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Research Letter |

Association Between Narrow Pharmacy Networks and Medication Adherence

Jennifer M. Polinski, ScD, MPH1; Olga S. Matlin, PhD1; Christine Sullivan, MS, MBA1; Michael Gagnon, MS1; Troyen A. Brennan, MD, JD, MPH1; William H. Shrank, MD, MSHS1
[+] Author Affiliations
1Policy Research Group, Enterprise Analytics, CVS Health, Cumberland, Rhode Island
JAMA Intern Med. 2015;175(11):1850-1853. doi:10.1001/jamainternmed.2015.4582.
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This pharmacoepidemiology study assessed medication adherence before and after implementation of narrow insurance networks within commercial drug plans.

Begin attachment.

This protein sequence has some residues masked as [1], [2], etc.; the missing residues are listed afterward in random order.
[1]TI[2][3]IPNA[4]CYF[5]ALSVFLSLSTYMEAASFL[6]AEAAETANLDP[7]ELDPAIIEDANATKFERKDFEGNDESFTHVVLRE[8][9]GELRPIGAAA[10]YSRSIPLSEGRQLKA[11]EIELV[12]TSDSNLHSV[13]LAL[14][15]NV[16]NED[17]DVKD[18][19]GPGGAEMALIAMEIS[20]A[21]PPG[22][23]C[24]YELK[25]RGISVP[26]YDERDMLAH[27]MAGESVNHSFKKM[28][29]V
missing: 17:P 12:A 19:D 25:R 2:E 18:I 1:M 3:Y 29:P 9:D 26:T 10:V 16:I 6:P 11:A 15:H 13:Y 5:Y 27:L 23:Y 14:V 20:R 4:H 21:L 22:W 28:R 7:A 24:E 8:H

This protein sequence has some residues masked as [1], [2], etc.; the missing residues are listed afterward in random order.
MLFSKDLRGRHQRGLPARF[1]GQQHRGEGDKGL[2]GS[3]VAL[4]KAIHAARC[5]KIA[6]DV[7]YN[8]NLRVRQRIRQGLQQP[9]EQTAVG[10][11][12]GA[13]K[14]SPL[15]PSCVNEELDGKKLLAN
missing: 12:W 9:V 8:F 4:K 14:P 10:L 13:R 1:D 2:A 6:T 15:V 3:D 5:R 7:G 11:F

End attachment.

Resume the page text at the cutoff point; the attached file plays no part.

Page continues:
In narrow or preferred pharmacy networks, in-network pharmacies negotiate reduced prescription prices with insurance plans. Plans then offer their members reduced cost sharing to incentivize in-network pharmacy use, thereby increasing the network’s prescription volume. In 2014, 75% of Medicare Part D and 70% of exchange plan enrollees were in a narrow or preferred network drug plan. Narrow networks are common in commercial plans as well.1 Concerns have been raised that these networks adversely affect medication adherence owing to reduced geographic access.2,3 Others argue that networks encourage members to establish a pharmacy home where pharmacists can better support adherence and coordinated care.4 We assessed the effect of narrow network implementation on members’ medication adherence. We also examined whether pre-post adherence changes between plans that implemented narrow networks and those that did not were different in the following 2 subgroups: plans with and plans without 90-day prescription programs, which are known to boost adherence. Combined with narrow network implementation, these programs may be associated with synergistic improvements in medication adherence.

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